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Baseball Analysis  John Holway / Negro Leagues


By John B. Holway

I've been asked about Josh Gibson's famous Yankee stadium home run. Details are in my books, Josh Gibson, Josh and Satch, and The Complete Book.

It was 1930, Josh was 18, and it was the playoff for the Eastern title between Gibson's Homestead Grays and the NY Lincoln Giants.

In the opening doubleheader, Josh hit one over the centerfield wall at Forbes Field, home of the Pirates. I believe it's the first ball ever hit over that fence at the 457-foot mark.

A week later he hit one an estimated 505 feet to the back of the old Yankee stadium bullpen between the grandstand and the bleachers.

The only other hitters I know of to do it were Oscar Charleston, Mantle, Dick Stuart, and Gibson again in 1946, just before his death. Frank Howard hit a ball high up against one of the light stanchions. One report says Josh's second one went over with 100 feet to spare, but you can take that with as much or little skepticism as you like.

The Yankee Stadium homer, a week later, was hit against Broadway Connie Rector, a slow-ball pitcher. I used four sources.

Gibson's teammate, Judy Johnson, was in the home team dugout, which I THINK in those days was on the third-base side; if so, his view may have been blocked. He says it "went over the stands, over everything."

The Lincolns' Bill Holland said it went into the old bullpen, now a runway between the grandstand and the bleachers. If he was sitting in the first-base dugout, he would have had a better view. He said it hit two feet from the top of the back wall. Using a modern park diagram, that's 505 feet away, as I estimate it.

NY catcher Larry Brown, with the best view of all, confirmed Holland's account.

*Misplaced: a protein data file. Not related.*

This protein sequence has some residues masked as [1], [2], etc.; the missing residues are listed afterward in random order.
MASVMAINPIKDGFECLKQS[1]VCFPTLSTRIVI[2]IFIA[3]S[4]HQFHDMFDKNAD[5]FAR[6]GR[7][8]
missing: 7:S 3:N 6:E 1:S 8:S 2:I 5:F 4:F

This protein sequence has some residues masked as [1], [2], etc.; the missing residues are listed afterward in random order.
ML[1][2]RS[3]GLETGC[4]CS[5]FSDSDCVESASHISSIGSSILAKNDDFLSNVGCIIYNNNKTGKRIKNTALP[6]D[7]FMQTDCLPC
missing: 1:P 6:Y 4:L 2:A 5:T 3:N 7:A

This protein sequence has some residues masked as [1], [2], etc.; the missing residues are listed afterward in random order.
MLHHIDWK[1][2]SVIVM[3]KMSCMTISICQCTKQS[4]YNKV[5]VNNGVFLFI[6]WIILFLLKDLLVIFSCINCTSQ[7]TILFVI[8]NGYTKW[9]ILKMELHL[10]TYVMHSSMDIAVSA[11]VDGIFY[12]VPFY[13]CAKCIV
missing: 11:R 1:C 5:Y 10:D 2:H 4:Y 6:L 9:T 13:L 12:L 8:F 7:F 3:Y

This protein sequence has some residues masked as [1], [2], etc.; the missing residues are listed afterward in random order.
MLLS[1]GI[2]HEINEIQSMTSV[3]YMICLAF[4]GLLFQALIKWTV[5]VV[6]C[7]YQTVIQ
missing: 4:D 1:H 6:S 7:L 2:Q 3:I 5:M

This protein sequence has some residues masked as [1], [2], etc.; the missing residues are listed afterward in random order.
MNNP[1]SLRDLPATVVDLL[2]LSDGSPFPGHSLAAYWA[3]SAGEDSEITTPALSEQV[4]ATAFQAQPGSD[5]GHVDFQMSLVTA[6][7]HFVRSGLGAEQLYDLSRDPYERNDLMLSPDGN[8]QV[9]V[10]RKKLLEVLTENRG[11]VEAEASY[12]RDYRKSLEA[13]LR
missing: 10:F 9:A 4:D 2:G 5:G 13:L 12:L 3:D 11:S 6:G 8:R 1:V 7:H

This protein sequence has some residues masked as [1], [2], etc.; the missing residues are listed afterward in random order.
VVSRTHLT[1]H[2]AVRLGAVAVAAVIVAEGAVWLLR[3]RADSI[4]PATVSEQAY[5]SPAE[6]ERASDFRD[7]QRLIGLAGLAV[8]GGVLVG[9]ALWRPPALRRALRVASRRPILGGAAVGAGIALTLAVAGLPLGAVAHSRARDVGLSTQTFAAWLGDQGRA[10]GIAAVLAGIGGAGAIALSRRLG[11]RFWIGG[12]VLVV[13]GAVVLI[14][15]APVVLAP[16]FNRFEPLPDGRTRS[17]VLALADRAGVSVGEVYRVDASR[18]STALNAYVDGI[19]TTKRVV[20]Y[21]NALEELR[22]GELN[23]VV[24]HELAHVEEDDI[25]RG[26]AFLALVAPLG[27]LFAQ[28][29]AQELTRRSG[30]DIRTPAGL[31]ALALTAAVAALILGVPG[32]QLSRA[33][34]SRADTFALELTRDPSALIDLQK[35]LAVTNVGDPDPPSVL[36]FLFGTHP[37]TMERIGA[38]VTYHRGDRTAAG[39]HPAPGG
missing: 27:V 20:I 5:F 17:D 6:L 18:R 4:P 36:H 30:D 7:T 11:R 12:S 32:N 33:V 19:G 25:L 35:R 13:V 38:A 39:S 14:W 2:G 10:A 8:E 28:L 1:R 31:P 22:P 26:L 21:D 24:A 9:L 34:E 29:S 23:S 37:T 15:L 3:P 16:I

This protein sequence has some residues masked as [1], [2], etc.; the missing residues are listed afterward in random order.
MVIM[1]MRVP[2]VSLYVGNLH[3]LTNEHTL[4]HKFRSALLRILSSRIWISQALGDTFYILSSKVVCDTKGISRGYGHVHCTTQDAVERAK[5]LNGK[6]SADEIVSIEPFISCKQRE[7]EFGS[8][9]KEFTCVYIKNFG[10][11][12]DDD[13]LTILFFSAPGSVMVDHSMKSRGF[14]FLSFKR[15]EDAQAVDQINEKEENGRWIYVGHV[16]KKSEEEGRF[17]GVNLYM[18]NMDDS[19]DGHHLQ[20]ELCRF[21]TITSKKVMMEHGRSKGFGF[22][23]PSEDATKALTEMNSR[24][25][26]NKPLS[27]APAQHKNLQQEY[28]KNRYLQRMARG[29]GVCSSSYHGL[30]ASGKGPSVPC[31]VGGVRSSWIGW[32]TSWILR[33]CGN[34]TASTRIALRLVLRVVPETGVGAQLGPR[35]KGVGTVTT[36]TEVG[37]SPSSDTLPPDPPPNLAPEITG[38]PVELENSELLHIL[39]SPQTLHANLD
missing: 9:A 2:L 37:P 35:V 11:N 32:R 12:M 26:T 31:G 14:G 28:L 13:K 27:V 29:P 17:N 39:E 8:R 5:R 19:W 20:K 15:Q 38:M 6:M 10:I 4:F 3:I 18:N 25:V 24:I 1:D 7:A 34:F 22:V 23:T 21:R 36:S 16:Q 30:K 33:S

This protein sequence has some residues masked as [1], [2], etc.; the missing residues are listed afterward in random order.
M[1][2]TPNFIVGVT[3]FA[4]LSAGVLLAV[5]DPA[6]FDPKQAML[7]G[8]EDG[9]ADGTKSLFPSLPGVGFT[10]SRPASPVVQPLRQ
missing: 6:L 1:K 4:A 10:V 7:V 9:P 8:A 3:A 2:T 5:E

A few years later Josh gave a laconic interview, saying simply, "I hit it on a line into the bullpen." He was known as a line-drive hitter, not a high-fly hitter, incidentally.

If you go to the extreme end of the mezzanine overlooking the bullpen, you'll get an appreciation for how hard it must have been hit.

Frank Howard probably hit one over the old grandstand roof in 1970. It was a misty night, and no one saw where the ball landed, but no one inside the Stadium ever found it. The third base ump held his hands four inches apart and called it foul. I doubt if he would have called it foul against Mickey Mantle.

In 1934 Josh hit another into the BP, which, according to NY outfielder Clint Thomas, bounced into the 17th row of the bleachers. NY SS Jake Stephens also witnessed the drive. Thomas took the ball in a taxi downtown after the game for an interview on the old Ed Sullivan radio show, and gave it to Ed.

In the modern majors, Bobby Grich and Dave Winfield also hit balls deep into the old BP, but I don't believe either one hit the back wall.

Josh spent his career in possibly the two toughest parks for right-handers in the majors, Forbes Field and Washington's Griffith Stadium. In the latter the distance down the LF line was 408 feet, about 388 to the power alley because of the acute angle of the foul line and bleachers. One year (off-hand I think it was 1944) American League batters hit one ball into the bleachers in 77 games. Josh hit seven in about 11 games.

I believe Josh and/or Mule Suttles would have broken Babe's 60-homer mark in the 1936-39 era. If I'm right, Babe's mark would have lasted hardly a decade in an integrated league. Why is that hard to believe? If Roger Maris could do it, why couldn't Josh and Mule?

And what if you had put Gibson and Suttles in Ebbetts Field, or Fenway?!

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For a personally autographed copy of  "Josh and Satch" by John B Holway, send $22 to: Craig Tomarkin / 2333 Congress St / Fairfeld, CT 06430. Postage is free. Mention whom you would like John to autograph the book to.

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